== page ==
Helping mom through a terminal diagnosis.

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I'm not sure I'm posting in the right forum, but here it goes!

My Mom has two types of unrelated cancer. One of which is kept stable with medication and now, unfortunately, lung cancer. Although she has the less aggressive type of lung cancer her treatment options were severely limited and after a week or so of radiation she decided she didn't want to continue with it. It's her decision to make and although family and physicians don't necessarily agree, we respect her choice. Her oncologists say they can't give a prognosis because it's different for everyone, but her primary care physician has said maybe a few months.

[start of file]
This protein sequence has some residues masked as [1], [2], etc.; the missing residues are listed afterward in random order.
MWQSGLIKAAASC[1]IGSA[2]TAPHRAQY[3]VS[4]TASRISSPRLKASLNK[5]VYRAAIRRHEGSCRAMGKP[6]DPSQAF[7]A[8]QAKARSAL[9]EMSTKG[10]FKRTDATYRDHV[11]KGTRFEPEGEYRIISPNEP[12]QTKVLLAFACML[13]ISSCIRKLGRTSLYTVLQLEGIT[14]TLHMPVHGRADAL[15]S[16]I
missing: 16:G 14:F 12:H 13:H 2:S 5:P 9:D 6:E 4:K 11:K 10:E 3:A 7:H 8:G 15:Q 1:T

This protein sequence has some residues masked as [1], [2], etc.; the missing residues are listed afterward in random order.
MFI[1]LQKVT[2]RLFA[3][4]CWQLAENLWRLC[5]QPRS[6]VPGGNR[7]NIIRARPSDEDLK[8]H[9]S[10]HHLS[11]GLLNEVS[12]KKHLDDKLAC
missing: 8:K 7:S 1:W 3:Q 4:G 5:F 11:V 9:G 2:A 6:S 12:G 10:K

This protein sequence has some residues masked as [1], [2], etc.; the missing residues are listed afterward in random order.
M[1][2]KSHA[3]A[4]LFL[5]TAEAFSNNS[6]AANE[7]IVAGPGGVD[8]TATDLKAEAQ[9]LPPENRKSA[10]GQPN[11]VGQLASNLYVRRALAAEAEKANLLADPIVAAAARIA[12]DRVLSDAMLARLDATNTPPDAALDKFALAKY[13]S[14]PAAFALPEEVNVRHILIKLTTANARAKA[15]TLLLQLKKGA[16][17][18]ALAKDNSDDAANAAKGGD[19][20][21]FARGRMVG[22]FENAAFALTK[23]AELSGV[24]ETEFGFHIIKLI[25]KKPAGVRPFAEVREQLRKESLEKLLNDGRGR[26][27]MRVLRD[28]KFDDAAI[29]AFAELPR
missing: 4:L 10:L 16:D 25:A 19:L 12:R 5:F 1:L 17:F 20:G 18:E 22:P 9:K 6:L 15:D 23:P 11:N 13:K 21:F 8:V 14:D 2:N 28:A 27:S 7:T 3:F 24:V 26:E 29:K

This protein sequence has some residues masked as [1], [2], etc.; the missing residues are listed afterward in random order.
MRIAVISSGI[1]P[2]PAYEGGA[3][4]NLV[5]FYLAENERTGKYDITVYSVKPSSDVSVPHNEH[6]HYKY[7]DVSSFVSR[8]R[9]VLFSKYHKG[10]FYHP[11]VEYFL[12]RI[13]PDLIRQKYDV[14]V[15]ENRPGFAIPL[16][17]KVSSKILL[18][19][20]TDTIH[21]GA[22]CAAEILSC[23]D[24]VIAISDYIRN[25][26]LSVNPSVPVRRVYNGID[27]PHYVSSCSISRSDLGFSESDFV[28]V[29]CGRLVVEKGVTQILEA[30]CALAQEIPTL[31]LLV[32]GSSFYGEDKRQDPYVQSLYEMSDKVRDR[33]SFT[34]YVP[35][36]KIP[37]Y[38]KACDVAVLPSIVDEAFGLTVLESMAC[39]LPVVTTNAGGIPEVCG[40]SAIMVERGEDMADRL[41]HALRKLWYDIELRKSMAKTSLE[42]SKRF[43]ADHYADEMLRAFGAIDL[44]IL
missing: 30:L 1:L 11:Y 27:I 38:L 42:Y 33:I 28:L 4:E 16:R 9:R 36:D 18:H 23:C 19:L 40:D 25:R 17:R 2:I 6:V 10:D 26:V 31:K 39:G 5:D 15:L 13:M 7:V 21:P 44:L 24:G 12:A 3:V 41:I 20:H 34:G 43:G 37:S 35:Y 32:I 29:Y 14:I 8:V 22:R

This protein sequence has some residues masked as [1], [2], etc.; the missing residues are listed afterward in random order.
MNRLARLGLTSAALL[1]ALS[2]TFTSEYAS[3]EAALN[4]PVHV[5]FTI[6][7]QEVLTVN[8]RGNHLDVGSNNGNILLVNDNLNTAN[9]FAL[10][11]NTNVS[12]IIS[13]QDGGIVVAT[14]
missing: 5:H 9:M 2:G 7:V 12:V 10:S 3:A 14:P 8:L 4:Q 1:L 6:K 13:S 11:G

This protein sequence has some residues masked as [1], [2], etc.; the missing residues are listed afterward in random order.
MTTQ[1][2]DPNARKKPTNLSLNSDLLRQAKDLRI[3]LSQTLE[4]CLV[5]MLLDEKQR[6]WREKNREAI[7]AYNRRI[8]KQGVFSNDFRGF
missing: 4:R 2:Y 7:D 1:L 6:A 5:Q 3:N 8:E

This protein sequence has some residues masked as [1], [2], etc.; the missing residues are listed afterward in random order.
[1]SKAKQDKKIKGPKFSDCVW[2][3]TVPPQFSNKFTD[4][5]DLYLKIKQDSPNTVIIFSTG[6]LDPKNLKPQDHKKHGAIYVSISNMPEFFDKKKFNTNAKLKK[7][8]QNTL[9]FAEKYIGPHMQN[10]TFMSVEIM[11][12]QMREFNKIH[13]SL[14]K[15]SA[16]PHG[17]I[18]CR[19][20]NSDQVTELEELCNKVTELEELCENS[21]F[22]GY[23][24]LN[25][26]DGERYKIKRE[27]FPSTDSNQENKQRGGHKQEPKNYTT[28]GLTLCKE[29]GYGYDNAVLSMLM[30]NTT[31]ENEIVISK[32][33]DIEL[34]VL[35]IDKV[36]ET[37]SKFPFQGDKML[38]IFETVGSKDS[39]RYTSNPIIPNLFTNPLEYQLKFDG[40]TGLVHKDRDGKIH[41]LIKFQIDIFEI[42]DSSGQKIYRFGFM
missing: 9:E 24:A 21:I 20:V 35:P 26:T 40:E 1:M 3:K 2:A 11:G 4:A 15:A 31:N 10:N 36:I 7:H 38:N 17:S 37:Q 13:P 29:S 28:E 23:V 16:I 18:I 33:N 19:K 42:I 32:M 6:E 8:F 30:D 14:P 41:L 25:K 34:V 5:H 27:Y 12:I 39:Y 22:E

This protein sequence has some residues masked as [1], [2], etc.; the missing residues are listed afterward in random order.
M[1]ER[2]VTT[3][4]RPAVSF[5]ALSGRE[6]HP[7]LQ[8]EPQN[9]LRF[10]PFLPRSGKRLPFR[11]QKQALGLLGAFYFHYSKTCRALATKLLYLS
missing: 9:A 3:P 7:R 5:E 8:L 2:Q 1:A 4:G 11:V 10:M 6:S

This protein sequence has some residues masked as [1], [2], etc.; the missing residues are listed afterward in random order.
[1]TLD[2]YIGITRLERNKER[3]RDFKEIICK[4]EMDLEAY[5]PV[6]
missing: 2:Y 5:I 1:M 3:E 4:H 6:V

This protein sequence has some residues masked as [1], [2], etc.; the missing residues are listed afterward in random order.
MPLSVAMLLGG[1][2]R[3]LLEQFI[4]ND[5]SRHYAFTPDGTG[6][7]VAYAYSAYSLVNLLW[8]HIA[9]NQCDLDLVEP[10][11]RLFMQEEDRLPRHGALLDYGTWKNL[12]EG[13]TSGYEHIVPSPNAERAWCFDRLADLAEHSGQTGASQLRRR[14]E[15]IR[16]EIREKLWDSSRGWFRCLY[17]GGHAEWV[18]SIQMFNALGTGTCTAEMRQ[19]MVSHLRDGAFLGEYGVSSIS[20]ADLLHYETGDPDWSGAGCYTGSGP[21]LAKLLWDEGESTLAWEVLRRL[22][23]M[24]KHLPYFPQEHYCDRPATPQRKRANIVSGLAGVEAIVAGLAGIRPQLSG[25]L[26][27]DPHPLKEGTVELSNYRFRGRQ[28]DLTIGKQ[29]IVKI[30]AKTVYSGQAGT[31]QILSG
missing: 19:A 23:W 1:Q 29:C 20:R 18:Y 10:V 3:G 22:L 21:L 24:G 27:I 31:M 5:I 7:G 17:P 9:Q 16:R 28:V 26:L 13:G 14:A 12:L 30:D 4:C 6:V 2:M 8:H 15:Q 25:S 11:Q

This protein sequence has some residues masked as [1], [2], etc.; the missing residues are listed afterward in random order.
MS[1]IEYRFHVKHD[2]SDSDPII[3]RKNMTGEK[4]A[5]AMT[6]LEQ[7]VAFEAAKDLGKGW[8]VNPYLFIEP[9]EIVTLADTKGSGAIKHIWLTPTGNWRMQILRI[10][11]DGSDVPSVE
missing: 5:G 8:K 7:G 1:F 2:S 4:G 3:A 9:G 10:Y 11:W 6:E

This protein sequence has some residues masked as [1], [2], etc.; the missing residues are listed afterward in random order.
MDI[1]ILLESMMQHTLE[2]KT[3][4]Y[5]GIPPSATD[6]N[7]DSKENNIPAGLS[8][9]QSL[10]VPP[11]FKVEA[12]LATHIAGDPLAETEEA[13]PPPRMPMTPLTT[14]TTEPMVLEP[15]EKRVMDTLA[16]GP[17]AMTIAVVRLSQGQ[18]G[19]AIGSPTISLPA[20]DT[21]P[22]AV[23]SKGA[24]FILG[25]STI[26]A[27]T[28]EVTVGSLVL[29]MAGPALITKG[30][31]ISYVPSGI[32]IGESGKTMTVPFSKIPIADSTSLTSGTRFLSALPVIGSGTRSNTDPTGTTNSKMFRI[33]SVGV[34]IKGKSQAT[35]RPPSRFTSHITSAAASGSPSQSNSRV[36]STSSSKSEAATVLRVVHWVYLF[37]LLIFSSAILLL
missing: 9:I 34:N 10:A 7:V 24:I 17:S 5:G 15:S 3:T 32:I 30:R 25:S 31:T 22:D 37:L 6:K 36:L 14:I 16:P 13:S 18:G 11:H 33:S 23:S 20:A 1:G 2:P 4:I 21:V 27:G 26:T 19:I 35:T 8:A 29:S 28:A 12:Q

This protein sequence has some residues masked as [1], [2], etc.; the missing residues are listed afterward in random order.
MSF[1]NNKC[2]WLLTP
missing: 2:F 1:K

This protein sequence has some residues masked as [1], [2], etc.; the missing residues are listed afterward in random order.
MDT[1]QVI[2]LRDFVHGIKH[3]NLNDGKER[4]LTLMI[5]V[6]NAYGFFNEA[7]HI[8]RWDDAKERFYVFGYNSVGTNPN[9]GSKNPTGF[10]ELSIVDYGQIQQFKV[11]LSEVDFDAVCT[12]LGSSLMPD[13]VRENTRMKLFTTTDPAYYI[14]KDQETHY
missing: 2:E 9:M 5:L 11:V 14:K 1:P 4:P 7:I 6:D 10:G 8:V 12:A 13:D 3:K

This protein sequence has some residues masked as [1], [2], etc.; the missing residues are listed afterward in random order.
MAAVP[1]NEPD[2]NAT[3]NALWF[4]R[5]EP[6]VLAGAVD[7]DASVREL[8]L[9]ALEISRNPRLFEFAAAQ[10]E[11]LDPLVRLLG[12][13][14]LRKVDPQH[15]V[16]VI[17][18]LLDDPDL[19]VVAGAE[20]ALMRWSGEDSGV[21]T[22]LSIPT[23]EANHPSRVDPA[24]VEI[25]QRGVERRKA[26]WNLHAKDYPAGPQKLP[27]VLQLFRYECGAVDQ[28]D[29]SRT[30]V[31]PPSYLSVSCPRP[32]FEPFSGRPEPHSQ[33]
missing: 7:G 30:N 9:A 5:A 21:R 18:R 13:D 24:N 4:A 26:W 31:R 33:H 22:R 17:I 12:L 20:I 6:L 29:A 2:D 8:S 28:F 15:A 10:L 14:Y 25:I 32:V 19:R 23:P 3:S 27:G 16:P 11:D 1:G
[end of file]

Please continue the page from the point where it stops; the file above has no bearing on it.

She is utterly miserable. She suffers with depression anyway, but she really is just fed up now. She is at home, doesn't get out of bed, and barely eats. Hospice is involved, but they're under-resourced and have no beds (welcome to Europe!) so the home care nurse visits once a fortnight to see how she is and that's it. We lost Dad a couple of years ago and we're a small family with me as the primary caregiver. She would like to go to some kind of nursing home etc. so I don't have to care for her, but there isn't anything suitable where we live. Hospice will take you if they have a bed and you have a couple of weeks max to live, and regular nursing homes don't cater for someone with the range of illnesses she has. I want her to comfortable and happy (?) for whatever time she has left, but she is just so sad I don't know what to do.